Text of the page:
The U.K. firms Simmons & Simmons, Gowling WLG, and Scotland-based Brodies have pushed back against the Big Four accounting firms’ encroachment into the legal market by making senior hires from EY.

Simmons has launched a technology, media and telecoms (TMT) VAT consulting practice with the hire of EY director Joanna Crookshank, who spent 13 years at the accounting giant. In her most recent role at EY, she led its TMT indirect tax team, and she joined Simmons as a nonlawyer partner this month. 

Ursula Johnston

Gowling WLG, meanwhile, has appointed EY’s Brexit lead Ursula Johnston as its new director in customs and trade, as the firm ramps up its international trade offering ahead of Brexit. At EY, Johnston advised blue-chip clients on customs, excise and cross-border regulatory trade matters in both Europe and Asia. Over a 14-year career, she also had stints at fellow Big Four outfits PwC and Deloitte.

Scottish firm Brodies has also turned to EY to enhance its corporate tax and incentives practice, bringing in new partner Karen Davidson. Before her two years as a director at EY, Davidson spent nearly 20 years at Pinsent Masons in its tax team.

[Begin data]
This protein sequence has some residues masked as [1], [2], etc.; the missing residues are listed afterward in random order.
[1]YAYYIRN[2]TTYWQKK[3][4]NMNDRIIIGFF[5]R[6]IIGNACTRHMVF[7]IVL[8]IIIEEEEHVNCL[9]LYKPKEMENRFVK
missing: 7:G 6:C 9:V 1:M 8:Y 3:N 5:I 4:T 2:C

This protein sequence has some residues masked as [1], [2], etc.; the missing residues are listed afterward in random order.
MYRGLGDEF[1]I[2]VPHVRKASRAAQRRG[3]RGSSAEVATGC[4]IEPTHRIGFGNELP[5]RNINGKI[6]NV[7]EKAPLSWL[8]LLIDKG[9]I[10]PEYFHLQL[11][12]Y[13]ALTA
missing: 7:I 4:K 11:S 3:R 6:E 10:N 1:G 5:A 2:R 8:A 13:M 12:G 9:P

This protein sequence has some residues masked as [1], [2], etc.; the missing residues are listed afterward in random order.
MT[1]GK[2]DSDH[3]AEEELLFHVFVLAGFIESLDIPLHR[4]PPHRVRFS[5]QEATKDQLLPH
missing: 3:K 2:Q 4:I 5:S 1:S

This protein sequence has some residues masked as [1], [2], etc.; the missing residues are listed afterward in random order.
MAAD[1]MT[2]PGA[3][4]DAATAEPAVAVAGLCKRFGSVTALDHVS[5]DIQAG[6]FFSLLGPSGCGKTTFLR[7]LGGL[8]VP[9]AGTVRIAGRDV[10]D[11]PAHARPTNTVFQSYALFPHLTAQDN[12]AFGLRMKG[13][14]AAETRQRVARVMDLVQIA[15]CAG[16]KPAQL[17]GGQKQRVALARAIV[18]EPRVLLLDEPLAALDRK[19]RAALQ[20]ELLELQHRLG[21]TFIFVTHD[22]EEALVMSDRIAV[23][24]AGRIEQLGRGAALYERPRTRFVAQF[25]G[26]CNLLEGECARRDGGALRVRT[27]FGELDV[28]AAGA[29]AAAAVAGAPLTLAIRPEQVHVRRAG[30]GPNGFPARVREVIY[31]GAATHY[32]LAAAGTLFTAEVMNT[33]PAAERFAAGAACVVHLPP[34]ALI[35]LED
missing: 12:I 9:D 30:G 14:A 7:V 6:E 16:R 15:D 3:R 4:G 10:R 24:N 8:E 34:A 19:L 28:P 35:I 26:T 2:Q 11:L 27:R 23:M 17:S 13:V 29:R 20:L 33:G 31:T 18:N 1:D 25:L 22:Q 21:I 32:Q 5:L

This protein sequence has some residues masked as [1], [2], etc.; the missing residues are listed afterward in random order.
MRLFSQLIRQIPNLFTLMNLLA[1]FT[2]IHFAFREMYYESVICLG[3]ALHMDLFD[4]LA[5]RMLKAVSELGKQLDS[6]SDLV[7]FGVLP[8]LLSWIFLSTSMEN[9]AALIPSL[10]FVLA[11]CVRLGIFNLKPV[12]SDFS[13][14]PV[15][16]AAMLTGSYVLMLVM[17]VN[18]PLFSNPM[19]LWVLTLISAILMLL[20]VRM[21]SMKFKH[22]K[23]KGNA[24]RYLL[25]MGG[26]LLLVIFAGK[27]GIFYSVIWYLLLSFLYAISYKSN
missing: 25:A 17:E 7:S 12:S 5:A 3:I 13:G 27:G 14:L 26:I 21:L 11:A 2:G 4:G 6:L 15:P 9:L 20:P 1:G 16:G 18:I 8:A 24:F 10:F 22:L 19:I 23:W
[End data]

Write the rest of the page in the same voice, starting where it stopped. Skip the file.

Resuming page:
In the U.S., Kirkland & Ellis has also countered the trend of Big Four firms raiding Big Law, having hired two tax lawyers in Dallas in recent months from accounting firm KPMG.

Big Four players Deloitte, EY, KPMG and PwC have in recent years been investing heavily in their legal services armsparticularly in Europe and in Asia—collectively employing around 8,500 lawyers globally as of last year. 

The narrative around the threat of the Big Four to traditional legal service providers intensified this summer after EY announced its acquisition of alternative legal services provider Riverview Law, with the company saying the deal gave it a “first-mover advantage” in the legal managed services space.